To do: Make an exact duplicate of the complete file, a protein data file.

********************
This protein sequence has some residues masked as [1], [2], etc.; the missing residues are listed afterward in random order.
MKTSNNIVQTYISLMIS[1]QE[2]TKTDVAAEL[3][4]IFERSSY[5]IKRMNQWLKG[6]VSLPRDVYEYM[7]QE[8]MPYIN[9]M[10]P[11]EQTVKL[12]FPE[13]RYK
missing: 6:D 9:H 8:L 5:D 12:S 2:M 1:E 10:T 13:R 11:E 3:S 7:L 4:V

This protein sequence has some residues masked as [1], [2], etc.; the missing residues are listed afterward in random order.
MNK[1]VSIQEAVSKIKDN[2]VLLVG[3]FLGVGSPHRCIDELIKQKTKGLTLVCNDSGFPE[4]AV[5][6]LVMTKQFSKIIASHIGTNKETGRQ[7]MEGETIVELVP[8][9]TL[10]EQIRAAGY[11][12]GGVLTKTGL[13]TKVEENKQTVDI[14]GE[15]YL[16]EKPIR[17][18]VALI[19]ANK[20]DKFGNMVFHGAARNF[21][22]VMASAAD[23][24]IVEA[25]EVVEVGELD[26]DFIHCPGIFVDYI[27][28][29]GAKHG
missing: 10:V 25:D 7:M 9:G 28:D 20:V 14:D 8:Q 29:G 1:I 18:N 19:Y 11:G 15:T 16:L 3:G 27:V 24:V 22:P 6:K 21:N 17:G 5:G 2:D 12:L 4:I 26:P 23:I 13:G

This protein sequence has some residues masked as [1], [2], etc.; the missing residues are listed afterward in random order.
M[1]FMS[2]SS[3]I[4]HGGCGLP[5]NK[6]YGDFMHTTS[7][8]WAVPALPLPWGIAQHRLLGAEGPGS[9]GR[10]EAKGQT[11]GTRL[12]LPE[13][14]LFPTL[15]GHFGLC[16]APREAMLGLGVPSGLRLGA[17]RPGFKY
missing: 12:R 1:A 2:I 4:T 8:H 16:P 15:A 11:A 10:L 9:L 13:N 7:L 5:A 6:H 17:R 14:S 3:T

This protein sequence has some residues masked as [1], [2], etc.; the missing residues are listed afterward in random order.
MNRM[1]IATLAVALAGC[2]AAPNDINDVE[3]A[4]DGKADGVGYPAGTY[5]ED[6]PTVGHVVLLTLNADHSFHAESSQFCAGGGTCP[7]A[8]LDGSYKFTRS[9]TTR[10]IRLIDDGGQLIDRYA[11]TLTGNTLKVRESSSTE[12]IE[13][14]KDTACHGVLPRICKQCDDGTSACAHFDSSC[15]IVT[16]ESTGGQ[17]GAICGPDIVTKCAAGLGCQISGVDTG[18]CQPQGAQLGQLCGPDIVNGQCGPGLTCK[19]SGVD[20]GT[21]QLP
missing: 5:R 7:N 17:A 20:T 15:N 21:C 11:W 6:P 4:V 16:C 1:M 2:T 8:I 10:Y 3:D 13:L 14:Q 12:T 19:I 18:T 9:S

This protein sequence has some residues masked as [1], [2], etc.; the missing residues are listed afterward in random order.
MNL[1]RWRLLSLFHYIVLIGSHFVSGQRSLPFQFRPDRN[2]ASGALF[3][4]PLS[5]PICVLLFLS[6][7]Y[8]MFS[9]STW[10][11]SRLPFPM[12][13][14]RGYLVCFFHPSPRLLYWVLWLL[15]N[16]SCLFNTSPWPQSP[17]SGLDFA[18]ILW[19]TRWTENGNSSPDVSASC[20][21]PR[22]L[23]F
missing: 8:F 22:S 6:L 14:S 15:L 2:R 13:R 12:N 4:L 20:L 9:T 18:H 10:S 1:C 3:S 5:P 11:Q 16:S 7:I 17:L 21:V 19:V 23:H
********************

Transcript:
This protein sequence has some residues masked as [1], [2], etc.; the missing residues are listed afterward in random order.
MKTSNNIVQTYISLMIS[1]QE[2]TKTDVAAEL[3][4]IFERSSY[5]IKRMNQWLKG[6]VSLPRDVYEYM[7]QE[8]MPYIN[9]M[10]P[11]EQTVKL[12]FPE[13]RYK
missing: 6:D 9:H 8:L 5:D 12:S 2:M 1:E 10:T 13:R 11:E 3:S 7:L 4:V

This protein sequence has some residues masked as [1], [2], etc.; the missing residues are listed afterward in random order.
MNK[1]VSIQEAVSKIKDN[2]VLLVG[3]FLGVGSPHRCIDELIKQKTKGLTLVCNDSGFPE[4]AV[5][6]LVMTKQFSKIIASHIGTNKETGRQ[7]MEGETIVELVP[8][9]TL[10]EQIRAAGY[11][12]GGVLTKTGL[13]TKVEENKQTVDI[14]GE[15]YL[16]EKPIR[17][18]VALI[19]ANK[20]DKFGNMVFHGAARNF[21][22]VMASAAD[23][24]IVEA[25]EVVEVGELD[26]DFIHCPGIFVDYI[27][28][29]GAKHG
missing: 10:V 25:D 7:M 9:G 28:D 20:V 14:D 8:Q 29:G 1:I 18:N 19:Y 11:G 15:T 16:L 3:G 27:V 24:V 22:P 6:K 21:N 17:G 5:G 2:D 12:L 4:I 26:P 23:I 13:G

This protein sequence has some residues masked as [1], [2], etc.; the missing residues are listed afterward in random order.
M[1]FMS[2]SS[3]I[4]HGGCGLP[5]NK[6]YGDFMHTTS[7][8]WAVPALPLPWGIAQHRLLGAEGPGS[9]GR[10]EAKGQT[11]GTRL[12]LPE[13][14]LFPTL[15]GHFGLC[16]APREAMLGLGVPSGLRLGA[17]RPGFKY
missing: 12:R 1:A 2:I 4:T 8:H 16:P 15:A 11:A 10:L 9:L 13:N 7:L 5:A 6:H 17:R 14:S 3:T

This protein sequence has some residues masked as [1], [2], etc.; the missing residues are listed afterward in random order.
MNRM[1]IATLAVALAGC[2]AAPNDINDVE[3]A[4]DGKADGVGYPAGTY[5]ED[6]PTVGHVVLLTLNADHSFHAESSQFCAGGGTCP[7]A[8]LDGSYKFTRS[9]TTR[10]IRLIDDGGQLIDRYA[11]TLTGNTLKVRESSSTE[12]IE[13][14]KDTACHGVLPRICKQCDDGTSACAHFDSSC[15]IVT[16]ESTGGQ[17]GAICGPDIVTKCAAGLGCQISGVDTG[18]CQPQGAQLGQLCGPDIVNGQCGPGLTCK[19]SGVD[20]GT[21]QLP
missing: 5:R 7:N 17:A 20:T 15:N 21:C 11:W 6:P 4:V 16:C 1:M 2:T 8:I 10:Y 3:D 13:L 14:Q 12:T 19:I 18:T 9:S

This protein sequence has some residues masked as [1], [2], etc.; the missing residues are listed afterward in random order.
MNL[1]RWRLLSLFHYIVLIGSHFVSGQRSLPFQFRPDRN[2]ASGALF[3][4]PLS[5]PICVLLFLS[6][7]Y[8]MFS[9]STW[10][11]SRLPFPM[12][13][14]RGYLVCFFHPSPRLLYWVLWLL[15]N[16]SCLFNTSPWPQSP[17]SGLDFA[18]ILW[19]TRWTENGNSSPDVSASC[20][21]PR[22]L[23]F
missing: 8:F 22:S 6:L 14:S 15:L 2:R 13:R 12:N 4:L 20:L 9:T 18:H 10:S 1:C 3:S 5:P 11:Q 16:S 7:I 17:L 21:V 19:V 23:H